Many teachers will be exploring how to conduct online learning for the first time. But while there are specific elements that require thought and understanding, many of the principles of teaching still apply. Sandra Rennie outlines a few tips based on her own experience
Chatting on Skype with my grandson about an essay he had just written and was about to submit on the school Internet site, I told him I needed to go off and write an article on online learning. Lazily, I asked him for input suggestions. “I don’t know anything about online learning; I’ve never done it!” he said.
This made me laugh and yet it gives a lovely illustration of how ‘online learning’ means many things to many people. When you are chatting online in the comfort of your own home, the conversational interchange may seem far too relaxed to constitute ‘learning’. When you are submitting homework via Moodle, Edmodo or Satchel One or whatever virtual learning environment (VLE) your college or centre is currently using, it may just look like you are fulfilling their administration requirements not ‘doing online learning’.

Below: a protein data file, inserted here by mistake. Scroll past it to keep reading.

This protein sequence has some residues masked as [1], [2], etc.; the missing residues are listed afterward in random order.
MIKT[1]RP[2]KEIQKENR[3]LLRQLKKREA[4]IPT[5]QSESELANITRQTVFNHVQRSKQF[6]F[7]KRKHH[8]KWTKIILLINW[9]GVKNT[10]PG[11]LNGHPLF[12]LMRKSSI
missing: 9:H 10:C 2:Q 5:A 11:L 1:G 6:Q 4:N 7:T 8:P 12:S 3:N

What are the ways you can develop online learning that include those at home unable to attend your class in person, but at the same time preserve the immediacy, relevance and the richness of a group education experience? Here are five tips I have picked up from my own experience of online courses undertaken both as a student and as a teacher.
Rennie suggest that the key things are to carry on teaching; not overcomplicate your presentation; cater for all; make the course social; and make the course relevant to the learners.
Sandra Rennie heads the SEQUELS training centre in Yorkshire. The article is available online in the journal of the Society for Education and Training, Intuition pp4-6
Rennie, S. (2020) ‘Virtual reality’. Intuition May 2020, 14-15